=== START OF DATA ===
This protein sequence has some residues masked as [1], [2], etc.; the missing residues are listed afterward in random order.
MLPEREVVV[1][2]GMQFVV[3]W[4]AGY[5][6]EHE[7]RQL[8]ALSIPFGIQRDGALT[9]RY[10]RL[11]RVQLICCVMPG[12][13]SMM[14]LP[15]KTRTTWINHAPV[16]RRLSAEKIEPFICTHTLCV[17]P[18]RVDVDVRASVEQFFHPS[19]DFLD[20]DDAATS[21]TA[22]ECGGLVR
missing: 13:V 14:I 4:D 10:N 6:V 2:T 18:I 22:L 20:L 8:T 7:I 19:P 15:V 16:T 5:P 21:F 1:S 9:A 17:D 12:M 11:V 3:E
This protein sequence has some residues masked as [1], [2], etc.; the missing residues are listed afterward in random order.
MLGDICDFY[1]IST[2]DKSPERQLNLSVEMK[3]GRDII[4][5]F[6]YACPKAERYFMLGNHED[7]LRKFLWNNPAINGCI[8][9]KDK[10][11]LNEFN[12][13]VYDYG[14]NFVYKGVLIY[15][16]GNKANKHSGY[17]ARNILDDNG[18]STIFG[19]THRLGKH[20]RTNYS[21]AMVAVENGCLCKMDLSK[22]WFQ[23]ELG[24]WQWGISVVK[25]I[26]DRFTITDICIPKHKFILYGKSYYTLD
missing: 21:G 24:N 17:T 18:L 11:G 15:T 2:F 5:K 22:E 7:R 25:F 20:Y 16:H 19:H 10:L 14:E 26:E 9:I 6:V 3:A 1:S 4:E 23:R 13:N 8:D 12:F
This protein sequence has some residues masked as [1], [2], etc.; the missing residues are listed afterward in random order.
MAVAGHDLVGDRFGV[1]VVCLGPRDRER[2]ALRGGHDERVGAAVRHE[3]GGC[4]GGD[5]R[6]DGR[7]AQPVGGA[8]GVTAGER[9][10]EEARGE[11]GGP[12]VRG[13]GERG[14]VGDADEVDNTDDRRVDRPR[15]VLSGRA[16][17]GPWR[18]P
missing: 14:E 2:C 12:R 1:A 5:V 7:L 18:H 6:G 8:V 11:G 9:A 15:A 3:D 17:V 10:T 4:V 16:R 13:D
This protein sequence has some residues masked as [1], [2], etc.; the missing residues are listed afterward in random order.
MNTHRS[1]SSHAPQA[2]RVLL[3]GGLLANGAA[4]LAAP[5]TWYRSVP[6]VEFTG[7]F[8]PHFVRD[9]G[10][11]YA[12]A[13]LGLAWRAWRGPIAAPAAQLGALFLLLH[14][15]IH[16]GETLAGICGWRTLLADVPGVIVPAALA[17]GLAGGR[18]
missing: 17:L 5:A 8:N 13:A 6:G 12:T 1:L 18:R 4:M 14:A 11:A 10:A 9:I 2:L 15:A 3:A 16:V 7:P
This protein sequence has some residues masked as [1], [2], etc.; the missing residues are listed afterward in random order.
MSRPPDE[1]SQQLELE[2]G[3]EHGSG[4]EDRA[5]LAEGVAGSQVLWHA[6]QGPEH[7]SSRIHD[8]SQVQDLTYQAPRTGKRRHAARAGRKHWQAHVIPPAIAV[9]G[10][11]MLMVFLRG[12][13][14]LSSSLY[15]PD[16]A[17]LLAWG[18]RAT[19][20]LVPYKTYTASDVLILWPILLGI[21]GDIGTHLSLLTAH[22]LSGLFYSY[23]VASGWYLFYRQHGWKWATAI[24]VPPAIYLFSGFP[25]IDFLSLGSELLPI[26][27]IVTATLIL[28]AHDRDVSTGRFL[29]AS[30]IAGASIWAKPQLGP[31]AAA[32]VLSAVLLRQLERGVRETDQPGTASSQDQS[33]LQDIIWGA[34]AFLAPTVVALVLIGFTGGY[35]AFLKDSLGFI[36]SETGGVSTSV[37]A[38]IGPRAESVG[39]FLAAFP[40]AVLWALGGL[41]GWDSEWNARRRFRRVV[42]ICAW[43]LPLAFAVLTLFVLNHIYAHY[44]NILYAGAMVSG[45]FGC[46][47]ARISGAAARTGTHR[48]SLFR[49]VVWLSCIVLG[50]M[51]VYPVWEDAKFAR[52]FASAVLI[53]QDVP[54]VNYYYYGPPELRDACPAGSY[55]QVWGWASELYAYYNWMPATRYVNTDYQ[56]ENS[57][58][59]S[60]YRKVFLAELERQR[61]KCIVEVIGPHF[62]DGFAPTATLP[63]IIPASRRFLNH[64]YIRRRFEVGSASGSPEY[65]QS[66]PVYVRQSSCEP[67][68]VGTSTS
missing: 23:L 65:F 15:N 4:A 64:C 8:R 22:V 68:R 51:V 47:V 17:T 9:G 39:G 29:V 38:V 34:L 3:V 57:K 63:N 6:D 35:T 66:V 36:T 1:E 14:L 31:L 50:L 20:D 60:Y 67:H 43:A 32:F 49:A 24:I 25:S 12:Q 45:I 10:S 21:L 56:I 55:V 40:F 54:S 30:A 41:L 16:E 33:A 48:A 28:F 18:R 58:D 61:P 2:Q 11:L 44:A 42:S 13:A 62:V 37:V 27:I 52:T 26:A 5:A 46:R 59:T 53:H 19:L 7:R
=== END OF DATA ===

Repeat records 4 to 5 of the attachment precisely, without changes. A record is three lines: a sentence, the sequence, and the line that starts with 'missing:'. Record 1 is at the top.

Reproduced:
This protein sequence has some residues masked as [1], [2], etc.; the missing residues are listed afterward in random order.
MNTHRS[1]SSHAPQA[2]RVLL[3]GGLLANGAA[4]LAAP[5]TWYRSVP[6]VEFTG[7]F[8]PHFVRD[9]G[10][11]YA[12]A[13]LGLAWRAWRGPIAAPAAQLGALFLLLH[14][15]IH[16]GETLAGICGWRTLLADVPGVIVPAALA[17]GLAGGR[18]
missing: 17:L 5:A 8:N 13:A 6:G 12:T 1:L 18:R 4:M 14:A 11:A 10:A 9:I 2:L 15:A 3:A 16:V 7:P
This protein sequence has some residues masked as [1], [2], etc.; the missing residues are listed afterward in random order.
MSRPPDE[1]SQQLELE[2]G[3]EHGSG[4]EDRA[5]LAEGVAGSQVLWHA[6]QGPEH[7]SSRIHD[8]SQVQDLTYQAPRTGKRRHAARAGRKHWQAHVIPPAIAV[9]G[10][11]MLMVFLRG[12][13][14]LSSSLY[15]PD[16]A[17]LLAWG[18]RAT[19][20]LVPYKTYTASDVLILWPILLGI[21]GDIGTHLSLLTAH[22]LSGLFYSY[23]VASGWYLFYRQHGWKWATAI[24]VPPAIYLFSGFP[25]IDFLSLGSELLPI[26][27]IVTATLIL[28]AHDRDVSTGRFL[29]AS[30]IAGASIWAKPQLGP[31]AAA[32]VLSAVLLRQLERGVRETDQPGTASSQDQS[33]LQDIIWGA[34]AFLAPTVVALVLIGFTGGY[35]AFLKDSLGFI[36]SETGGVSTSV[37]A[38]IGPRAESVG[39]FLAAFP[40]AVLWALGGL[41]GWDSEWNARRRFRRVV[42]ICAW[43]LPLAFAVLTLFVLNHIYAHY[44]NILYAGAMVSG[45]FGC[46][47]ARISGAAARTGTHR[48]SLFR[49]VVWLSCIVLG[50]M[51]VYPVWEDAKFAR[52]FASAVLI[53]QDVP[54]VNYYYYGPPELRDACPAGSY[55]QVWGWASELYAYYNWMPATRYVNTDYQ[56]ENS[57][58][59]S[60]YRKVFLAELERQR[61]KCIVEVIGPHF[62]DGFAPTATLP[63]IIPASRRFLNH[64]YIRRRFEVGSASGSPEY[65]QS[66]PVYVRQSSCEP[67][68]VGTSTS
missing: 23:L 65:F 15:N 4:A 64:C 8:R 22:V 68:R 51:V 47:V 17:T 9:G 39:G 29:V 38:V 34:L 3:V 57:K 63:N 6:D 35:T 66:V 36:T 1:E 14:L 31:L 50:L 20:D 60:Y 67:H 43:A 32:F 49:A 24:I 25:S 12:Q 45:I 10:S 21:L 56:I 55:V 40:F 54:S 30:A 41:L 16:E 33:A 48:A 28:F 18:R 58:D 61:P 2:Q 11:L 44:A 42:S 13:A 62:V 37:V 27:I 52:T 26:A 5:A 46:R 59:T 53:H 19:L 7:R